Happy Accidents shows that
many of the great medical discoveries of the 20th
century were made serendipitously. A few of the many
examples Meyers explores will be familiar, but most
will be a surprise to the majority of readers.
Apparently, the reason that so many of these "happy accidents" are unknown to us is because scientists often cover up the serendipitous nature of their discoveries because, within the scientific community, there is a something of a stigma attached to chance discovery, because it can be misconstrued as being pure luck. Thus many published papers omit the blind alleys, wrong ideas and creative leaps that went into the eventual discovery, and instead present the findings as a smooth, logical process devoid of stumbling ...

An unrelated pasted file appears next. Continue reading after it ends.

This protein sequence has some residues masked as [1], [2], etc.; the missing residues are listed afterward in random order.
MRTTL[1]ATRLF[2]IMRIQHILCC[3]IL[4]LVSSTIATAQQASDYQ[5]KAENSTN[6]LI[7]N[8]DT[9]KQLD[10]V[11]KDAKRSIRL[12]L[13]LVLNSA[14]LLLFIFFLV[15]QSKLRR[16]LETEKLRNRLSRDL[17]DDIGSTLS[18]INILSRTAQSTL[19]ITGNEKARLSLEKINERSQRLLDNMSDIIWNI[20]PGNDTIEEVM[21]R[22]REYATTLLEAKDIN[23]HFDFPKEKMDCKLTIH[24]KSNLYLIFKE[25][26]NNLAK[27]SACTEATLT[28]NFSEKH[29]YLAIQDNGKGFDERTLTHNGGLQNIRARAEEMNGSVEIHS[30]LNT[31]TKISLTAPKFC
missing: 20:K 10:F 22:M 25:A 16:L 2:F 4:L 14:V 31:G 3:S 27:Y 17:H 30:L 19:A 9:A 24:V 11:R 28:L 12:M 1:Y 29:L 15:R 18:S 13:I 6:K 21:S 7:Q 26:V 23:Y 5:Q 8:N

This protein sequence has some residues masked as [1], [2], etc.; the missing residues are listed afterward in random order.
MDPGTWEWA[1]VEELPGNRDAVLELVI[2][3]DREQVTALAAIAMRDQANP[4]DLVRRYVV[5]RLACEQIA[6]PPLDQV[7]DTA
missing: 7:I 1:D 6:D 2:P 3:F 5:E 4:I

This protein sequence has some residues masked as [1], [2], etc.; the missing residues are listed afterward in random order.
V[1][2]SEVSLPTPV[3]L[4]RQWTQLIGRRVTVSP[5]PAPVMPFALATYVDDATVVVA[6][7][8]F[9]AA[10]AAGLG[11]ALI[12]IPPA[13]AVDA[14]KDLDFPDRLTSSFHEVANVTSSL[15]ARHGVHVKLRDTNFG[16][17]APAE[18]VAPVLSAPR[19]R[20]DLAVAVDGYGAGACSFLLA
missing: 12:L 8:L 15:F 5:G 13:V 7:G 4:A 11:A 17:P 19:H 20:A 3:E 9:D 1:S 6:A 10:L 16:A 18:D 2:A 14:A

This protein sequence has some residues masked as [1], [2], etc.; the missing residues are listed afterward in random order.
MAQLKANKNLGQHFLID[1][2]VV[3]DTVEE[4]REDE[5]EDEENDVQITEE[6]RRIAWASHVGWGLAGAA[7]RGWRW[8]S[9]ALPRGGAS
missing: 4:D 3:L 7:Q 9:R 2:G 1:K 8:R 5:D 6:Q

Blood at the Root
"A gripping, timely, and important examination of American racism."
- PW Starred Review
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